If you meet him on the streets in uniform, he is an armed police officer, but on stage, Kulmax moves crowds with a mic as an artiste. He talks to Manuel Ntoyai
Kindly tell us who you are.
I am Danson Mungai, an Administration Police officer. I am also an artiste and my stage name is Kulmax.
Where did you get the moniker from?
The name came from my physical appearance. There was a friend back in high school who used to call me Mr Cool, so I swagged it a little to Kulmax.
Tell us a bit about your upbringing. I am the seventh born in a family of nine kids. My parents Absolomon Njuguna and Veronicah Wanja brought us up well amidst the struggle. I grew up in in Murang’a county, Kigumo constituency in a village called Gatumbi.
I schooled at Gatumbi Primary School then proceeded to Karega Secondary School. I was in and out of class due to lack of school fees, but I managed to clear through the grace of God. When did you start making music? I fell in love with music as a boy. I remember listening to radio and at times recording myself on cassettes.
When I joined secondary school, the level of exposure was more and I would write lyrics that I would rap for my friends. The passion for music did not die and later in life when I was financially able, I managed to record my first song, Roho Juu, in 2009.
So far, how many songs or albums have you released?
I have made more than 10 songs, working with different producers, so that I can sample different flavours from them. My first song was followed by Tunang’aa, Iko Siku, Twist and Wine, Aload Gyal, Penzi La Kisoja, Kanyangia and Tetemesha.
I have recorded three more songs, which will be released when time is right. How has the journey been as an artiste working as a police officer? It is a tough task to do, but I am committed to both. I am committed to my job as a police officer and also an artiste.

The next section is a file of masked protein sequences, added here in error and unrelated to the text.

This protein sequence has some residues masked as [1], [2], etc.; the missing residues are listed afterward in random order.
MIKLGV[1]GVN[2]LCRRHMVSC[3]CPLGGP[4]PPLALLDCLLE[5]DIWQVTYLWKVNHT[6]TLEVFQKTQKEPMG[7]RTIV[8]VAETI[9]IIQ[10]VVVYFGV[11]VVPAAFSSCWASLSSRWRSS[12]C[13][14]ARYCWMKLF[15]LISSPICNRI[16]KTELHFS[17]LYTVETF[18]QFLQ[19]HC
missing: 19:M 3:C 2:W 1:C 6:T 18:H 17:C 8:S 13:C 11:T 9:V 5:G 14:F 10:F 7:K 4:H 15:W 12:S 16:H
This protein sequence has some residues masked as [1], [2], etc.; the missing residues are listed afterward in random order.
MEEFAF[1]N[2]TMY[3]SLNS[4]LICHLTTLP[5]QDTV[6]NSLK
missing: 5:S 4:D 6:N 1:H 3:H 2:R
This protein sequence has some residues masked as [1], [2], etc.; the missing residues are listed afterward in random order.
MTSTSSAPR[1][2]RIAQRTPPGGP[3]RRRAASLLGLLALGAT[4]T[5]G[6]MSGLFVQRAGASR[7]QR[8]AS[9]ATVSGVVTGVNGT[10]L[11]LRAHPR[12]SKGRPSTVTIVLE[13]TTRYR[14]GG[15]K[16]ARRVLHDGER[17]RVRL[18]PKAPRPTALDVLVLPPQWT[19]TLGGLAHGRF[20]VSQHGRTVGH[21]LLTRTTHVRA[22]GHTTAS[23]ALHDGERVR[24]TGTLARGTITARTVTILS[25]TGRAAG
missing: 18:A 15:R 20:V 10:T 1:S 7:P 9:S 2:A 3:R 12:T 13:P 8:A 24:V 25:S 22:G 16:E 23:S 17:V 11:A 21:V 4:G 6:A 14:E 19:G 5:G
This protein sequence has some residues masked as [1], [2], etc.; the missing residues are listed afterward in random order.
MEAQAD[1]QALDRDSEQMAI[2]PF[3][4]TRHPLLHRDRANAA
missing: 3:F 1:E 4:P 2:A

My biggest challenge, however, has been time constraints due to the nature of my work. At times, I am stationed in areas where access to a studio is difficult . But with the little time I get, I use my God-given talent to make a positive difference.
Talking of difference, in what ways has your music impacted the youth?
Young people are the future of any nation. If we have to make Kenya a better place, we need to start now. We need to engage the youth in meaningful participation and spread awareness on topics such as drugs and substance abuse.
We also need to help them understand the consequences of their behaviour and the impact they have on others, and to encourage them to take responsibility for their actions.
I use music to engage the youth and it’s been greately helpful, as some have even opened up to me on various social and even family challenges they go through. From this kind of interraction, I am able to know what assistance I can offer.
Do you have a stage experience you will never forget?
There’s this day I was performing at a National Authority for the Campaign Against Alcohol and Drug Abuse (Nacada) at KICC and the event was packed to the rafters.
I started with my song Sema Zii (say no to drugs), but as soon as I’d started, a technical hitch rocked the equipment. I had to do the song without a microphone. It was an awkward experience.
Has working in the police always been your dream job?
I joined the Administration Police in 2005. As a small boy, I used to think police and army people had magical powers, but when I grew up I realised the ‘magic’ was in serving people. And since I was also interested in music, I can say I am living the life I used to dream of.
Are you a family man?
Yes. I have a beautiful wife called Kelly, and we are blessed with an adorable daughter. How do you spend your free time? I like spending it outdoors with my family, mostly doing swimming.
Do you have a personal mantra you live by?
It’s not over until it’s over.